June 15, 2018

Manor Ink Editor-in-Chief Iris Fen Gillingham (right) and mentor Kris Neidecker take part in one of the paper’s editorial meetings in Livingston Manor, N.Y. Credit: Marc Filippino

It’s a rough moment for journalism. Newspapers across the country have been closing at an alarming rate. And many of the media outlets that remain are under attack for allegedly peddling fake news. It’s a problem that journalists alone cannot fix. Luckily for them, local libraries are pushing to restore people’s faith in the media — and sometimes even picking up the slack in places where news coverage is hard to come by. Innovation Hub producer Marc Filippino reports on how libraries are gradually changing the face of journalism. 

Three Takeaways:  

  • Simmons College associate professor of library and information science Laura Saunders says that libraries are probably the best places to instill faith in the media because they have high public trust. In fact, a recent Pew Research Center poll found that most Americans feel that libraries can help them find reliable, trustworthy information.  
  • How will librarians accommodate different political viewpoints as they talk about a touchy subject like news literacy? Saunders says these new programs could lead to rethinking the role of the librarian, so they can help to guide the conversation.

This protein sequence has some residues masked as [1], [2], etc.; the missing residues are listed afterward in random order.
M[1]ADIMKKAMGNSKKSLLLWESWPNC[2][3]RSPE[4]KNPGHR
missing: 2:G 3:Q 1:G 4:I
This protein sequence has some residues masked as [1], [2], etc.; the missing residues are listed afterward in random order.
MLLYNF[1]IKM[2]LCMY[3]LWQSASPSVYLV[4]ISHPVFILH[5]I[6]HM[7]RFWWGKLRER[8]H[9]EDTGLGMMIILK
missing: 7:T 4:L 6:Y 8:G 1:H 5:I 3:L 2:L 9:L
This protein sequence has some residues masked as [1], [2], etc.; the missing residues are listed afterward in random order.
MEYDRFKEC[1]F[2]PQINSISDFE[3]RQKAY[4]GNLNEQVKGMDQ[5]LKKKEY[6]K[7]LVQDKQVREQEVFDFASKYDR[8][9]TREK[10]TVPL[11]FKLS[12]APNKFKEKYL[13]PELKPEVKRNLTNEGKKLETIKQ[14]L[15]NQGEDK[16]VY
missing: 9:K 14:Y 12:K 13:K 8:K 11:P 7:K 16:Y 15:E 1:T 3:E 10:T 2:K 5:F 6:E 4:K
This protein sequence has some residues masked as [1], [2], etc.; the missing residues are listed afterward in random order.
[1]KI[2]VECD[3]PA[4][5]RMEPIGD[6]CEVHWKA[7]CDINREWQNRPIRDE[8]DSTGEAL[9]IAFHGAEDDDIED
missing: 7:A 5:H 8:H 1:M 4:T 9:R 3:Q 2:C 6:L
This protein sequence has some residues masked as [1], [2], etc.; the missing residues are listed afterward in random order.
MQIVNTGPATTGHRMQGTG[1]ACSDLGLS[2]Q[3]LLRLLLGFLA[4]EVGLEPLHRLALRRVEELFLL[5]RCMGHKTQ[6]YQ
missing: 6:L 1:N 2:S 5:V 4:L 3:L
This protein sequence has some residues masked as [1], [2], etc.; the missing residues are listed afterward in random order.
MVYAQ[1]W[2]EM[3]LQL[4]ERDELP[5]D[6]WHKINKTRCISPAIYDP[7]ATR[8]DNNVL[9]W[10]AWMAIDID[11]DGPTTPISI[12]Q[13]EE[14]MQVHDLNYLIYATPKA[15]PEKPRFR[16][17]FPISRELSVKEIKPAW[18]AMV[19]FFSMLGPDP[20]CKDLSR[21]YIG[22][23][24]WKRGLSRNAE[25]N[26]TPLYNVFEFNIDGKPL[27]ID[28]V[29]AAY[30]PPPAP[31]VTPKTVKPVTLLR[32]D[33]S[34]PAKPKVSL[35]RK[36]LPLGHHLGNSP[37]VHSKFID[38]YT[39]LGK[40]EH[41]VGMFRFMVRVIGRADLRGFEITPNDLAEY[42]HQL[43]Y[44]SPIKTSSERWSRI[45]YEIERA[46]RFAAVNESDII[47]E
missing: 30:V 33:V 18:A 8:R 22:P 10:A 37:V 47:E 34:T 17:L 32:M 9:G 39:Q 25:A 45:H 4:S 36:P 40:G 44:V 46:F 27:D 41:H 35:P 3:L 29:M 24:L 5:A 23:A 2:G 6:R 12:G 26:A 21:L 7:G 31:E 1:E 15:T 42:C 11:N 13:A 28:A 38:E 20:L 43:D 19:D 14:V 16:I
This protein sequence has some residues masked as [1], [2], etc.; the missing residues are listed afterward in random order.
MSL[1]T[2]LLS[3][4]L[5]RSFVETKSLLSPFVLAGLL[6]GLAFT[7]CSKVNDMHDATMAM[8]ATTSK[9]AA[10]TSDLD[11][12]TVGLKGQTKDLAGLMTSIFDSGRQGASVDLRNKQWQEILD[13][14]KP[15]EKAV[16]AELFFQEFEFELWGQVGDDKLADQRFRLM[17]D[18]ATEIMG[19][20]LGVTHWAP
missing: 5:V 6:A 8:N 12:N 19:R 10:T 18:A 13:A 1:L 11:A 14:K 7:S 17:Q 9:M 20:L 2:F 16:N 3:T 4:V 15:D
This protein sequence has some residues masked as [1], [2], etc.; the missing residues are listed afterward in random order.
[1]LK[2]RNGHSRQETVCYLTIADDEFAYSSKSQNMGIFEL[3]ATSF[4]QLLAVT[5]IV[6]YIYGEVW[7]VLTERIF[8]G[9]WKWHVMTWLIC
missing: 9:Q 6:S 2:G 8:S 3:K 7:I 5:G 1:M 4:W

• Some libraries are trying to fix news shortages in their community by starting their own publications. A few years ago, a library in Livingston Manor, New York created a monthly publication called Manor Ink with student reporters. Read more about Manor Ink here.

More Reading:

  • Recently, Simmons College hosted a symposium where journalists and librarians from across the country brainstormed ways the two groups could help expand media literacy and media trust. See the report from that symposium here
  • Read the Chicago Sun-Times column explaining why readers should consult their librarians when they’re faced with fake news.  
  • The U.S. is seeing more areas that don’t have a local news source. These areas are known as news deserts, and, according to the Columbia Journalism Review, the worst news deserts can be found in southern California, parts of the Midwest, and Massachusetts.

Education, Libraries, Laura Saunders, Library, Livingston Manor, media

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